Anna said...


I totally agree with all your points. I actually deleted all my social media profiles within the last year and I have felt my peace and joy restored to me! I can live in the present moment now without feeling the need to share my life with people who are not even in it! It’s a strange world were living in, isn’t it? I also feel happier because I don’t feel the pressure of the compassion trap because I think that is just absolutely inevitable on social media. I would LOVE to hear your recommendations on raising children in a social media world. I have 3 children and they are all still very young but I want to use wisdom in the future in navigating that and I love to hear likeminded people’s thoghts on the subject. Also, Kirk Cameron recently made a very good documentary on the subject. Maybe check that out?

Polly said...

I agree with your points about social media and its detrimental effects on our society. On the one hand, I appreciate the ease of sharing photos between family members and friends who live far away. I have also found it useful as a tool of encouragement at times. On the other hand....everything else. :)

On Facebook I chose to keep my account but essentially unfollow nearly everyone, except a few friends with whom I want to maintain regular contact. I keep my FB and IG feeds quite streamlined so that I don't have *access* to seeing a lot. I also try to think carefully about what I post (although I do sometimes fail because I'm human). I never post about politics (EVER) and try to be careful about the other things I share, not just for the sake of privacy and discretion, but also because I want anything I do post to be uplifting/encouraging and worth someone else's time.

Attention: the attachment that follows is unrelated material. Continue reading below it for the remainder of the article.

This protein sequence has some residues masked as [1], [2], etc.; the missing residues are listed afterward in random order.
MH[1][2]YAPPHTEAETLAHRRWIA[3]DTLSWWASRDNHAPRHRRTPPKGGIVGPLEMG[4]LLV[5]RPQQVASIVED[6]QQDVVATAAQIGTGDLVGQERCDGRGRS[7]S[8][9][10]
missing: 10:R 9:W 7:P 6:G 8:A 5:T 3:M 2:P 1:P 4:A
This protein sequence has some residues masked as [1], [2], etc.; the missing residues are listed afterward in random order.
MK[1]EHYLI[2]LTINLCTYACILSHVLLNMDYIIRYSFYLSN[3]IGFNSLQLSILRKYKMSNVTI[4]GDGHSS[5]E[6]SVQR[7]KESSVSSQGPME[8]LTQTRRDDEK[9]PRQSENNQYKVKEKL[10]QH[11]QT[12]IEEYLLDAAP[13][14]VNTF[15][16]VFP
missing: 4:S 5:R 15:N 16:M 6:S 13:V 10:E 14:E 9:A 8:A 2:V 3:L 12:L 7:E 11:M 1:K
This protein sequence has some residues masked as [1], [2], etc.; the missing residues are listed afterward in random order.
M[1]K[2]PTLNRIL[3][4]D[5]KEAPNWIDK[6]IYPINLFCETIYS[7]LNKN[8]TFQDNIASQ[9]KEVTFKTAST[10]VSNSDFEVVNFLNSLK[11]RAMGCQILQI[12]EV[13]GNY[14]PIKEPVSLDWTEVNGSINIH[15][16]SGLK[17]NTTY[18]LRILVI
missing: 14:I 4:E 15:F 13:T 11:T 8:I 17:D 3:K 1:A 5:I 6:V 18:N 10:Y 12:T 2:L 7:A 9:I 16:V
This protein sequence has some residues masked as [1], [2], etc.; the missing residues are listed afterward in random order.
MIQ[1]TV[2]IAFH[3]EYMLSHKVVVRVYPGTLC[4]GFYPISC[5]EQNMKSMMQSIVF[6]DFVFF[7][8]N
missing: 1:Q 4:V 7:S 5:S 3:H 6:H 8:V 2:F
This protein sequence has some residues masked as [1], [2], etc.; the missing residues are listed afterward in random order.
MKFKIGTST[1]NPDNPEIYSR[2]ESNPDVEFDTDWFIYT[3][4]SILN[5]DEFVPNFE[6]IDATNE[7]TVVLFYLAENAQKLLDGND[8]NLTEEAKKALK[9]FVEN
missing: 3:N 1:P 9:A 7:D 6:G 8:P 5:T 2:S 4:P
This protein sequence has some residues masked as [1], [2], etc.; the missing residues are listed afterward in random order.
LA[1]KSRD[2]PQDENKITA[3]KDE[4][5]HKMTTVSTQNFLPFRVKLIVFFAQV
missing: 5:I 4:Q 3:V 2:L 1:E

Social media can be such a huge waste of time and I have fallen into that trap often, especially when tired (it's so easy to scroll through Instagram when you're exhausted...takes no brainpower at all...but it's better to just go to sleep!).

Another point that I have read about is the impact that parents' social media addiction has on children. Our children are getting parents who are so distracted by their devices that parents are failing to connect with their children in meaningful ways, with real attention (v. divided attention). That's unhealthy for their development!

Nina Athena said...

I have been your silent reader for a while, and now I think you should know how valuable and helpful the information and tips you have shared with us. Thank you for sharing. Would love to see your updates again and maybe we can share ideas and collaborate with each other in the future.

Social Media Services

clburbach said...

Oh my goodness, Jennifer you nailed it and I wholeheartedly agree with you!! I also notice the changes in myself and the way I view others as a result of social media. I feel my biggest issue is the time waster and it truly upsets me! I was fortunate enough to experience college before social media existed as well and truly wish my children could have the same. Thank you for being honest(as always) about your views, your own flaws and ways we can try to live a more intentional life. I personally send group texts to family/friends pictures or announcements regarding my kids when they cannot be present or I know they would like to see; instead of sharing on FB, etc.
Thank you again for bringing attention to and reminding us all of a subject that can be difficult to address!
Happy end of summer from far West Texas!

Michele said...

Anna, could you explain a bit more about what you mean when you say “the compassion trap”? If you mean what I think you do, I could not agree with you more!

Anna said...

Sorry I meant “comparison trap”!